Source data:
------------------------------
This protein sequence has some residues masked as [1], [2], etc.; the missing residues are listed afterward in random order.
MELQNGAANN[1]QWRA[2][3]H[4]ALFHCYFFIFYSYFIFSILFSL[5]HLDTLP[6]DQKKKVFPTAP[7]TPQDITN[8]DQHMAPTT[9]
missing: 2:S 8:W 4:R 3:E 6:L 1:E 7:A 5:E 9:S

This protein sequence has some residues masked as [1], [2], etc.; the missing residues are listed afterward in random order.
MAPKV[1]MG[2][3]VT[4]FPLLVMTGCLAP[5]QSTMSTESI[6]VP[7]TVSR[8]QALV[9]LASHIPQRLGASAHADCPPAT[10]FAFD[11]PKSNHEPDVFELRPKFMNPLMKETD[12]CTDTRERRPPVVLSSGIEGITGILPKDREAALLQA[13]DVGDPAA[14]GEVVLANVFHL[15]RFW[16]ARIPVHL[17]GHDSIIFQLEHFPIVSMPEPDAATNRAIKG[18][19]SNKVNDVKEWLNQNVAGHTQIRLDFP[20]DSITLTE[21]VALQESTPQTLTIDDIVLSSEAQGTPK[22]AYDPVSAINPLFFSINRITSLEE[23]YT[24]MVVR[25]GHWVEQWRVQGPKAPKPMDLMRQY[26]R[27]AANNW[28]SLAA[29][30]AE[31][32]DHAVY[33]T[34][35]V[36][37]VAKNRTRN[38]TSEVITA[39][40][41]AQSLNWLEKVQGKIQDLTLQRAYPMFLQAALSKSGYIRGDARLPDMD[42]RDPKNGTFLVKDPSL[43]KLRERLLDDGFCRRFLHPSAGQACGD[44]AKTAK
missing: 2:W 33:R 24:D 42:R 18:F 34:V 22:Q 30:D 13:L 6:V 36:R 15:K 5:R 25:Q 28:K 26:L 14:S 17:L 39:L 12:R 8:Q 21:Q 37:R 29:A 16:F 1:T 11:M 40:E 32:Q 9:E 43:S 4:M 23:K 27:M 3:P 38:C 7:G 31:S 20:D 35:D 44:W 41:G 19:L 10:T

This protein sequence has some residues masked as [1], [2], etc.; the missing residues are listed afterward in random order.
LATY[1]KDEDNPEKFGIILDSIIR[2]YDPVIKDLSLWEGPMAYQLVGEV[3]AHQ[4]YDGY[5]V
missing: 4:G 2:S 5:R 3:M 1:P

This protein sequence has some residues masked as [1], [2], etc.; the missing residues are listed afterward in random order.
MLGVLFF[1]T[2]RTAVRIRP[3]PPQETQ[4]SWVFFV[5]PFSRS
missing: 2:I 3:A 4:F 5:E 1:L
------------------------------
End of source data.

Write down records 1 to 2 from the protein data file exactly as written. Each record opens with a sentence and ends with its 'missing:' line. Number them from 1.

This protein sequence has some residues masked as [1], [2], etc.; the missing residues are listed afterward in random order.
MELQNGAANN[1]QWRA[2][3]H[4]ALFHCYFFIFYSYFIFSILFSL[5]HLDTLP[6]DQKKKVFPTAP[7]TPQDITN[8]DQHMAPTT[9]
missing: 2:S 8:W 4:R 3:E 6:L 1:E 7:A 5:E 9:S

This protein sequence has some residues masked as [1], [2], etc.; the missing residues are listed afterward in random order.
MAPKV[1]MG[2][3]VT[4]FPLLVMTGCLAP[5]QSTMSTESI[6]VP[7]TVSR[8]QALV[9]LASHIPQRLGASAHADCPPAT[10]FAFD[11]PKSNHEPDVFELRPKFMNPLMKETD[12]CTDTRERRPPVVLSSGIEGITGILPKDREAALLQA[13]DVGDPAA[14]GEVVLANVFHL[15]RFW[16]ARIPVHL[17]GHDSIIFQLEHFPIVSMPEPDAATNRAIKG[18][19]SNKVNDVKEWLNQNVAGHTQIRLDFP[20]DSITLTE[21]VALQESTPQTLTIDDIVLSSEAQGTPK[22]AYDPVSAINPLFFSINRITSLEE[23]YT[24]MVVR[25]GHWVEQWRVQGPKAPKPMDLMRQY[26]R[27]AANNW[28]SLAA[29][30]AE[31][32]DHAVY[33]T[34][35]V[36][37]VAKNRTRN[38]TSEVITA[39][40][41]AQSLNWLEKVQGKIQDLTLQRAYPMFLQAALSKSGYIRGDARLPDMD[42]RDPKNGTFLVKDPSL[43]KLRERLLDDGFCRRFLHPSAGQACGD[44]AKTAK
missing: 2:W 33:R 24:D 42:R 18:F 34:V 22:Q 30:D 13:L 6:V 36:R 15:K 5:R 25:Q 28:K 26:L 14:S 17:L 39:L 12:R 8:Q 21:Q 37:R 29:A 16:F 1:T 11:M 40:E 32:Q 9:E 43:S 4:M 23:K 27:M 3:P 38:C 7:G 31:S 20:D 35:D 44:W 41:G 19:L 10:T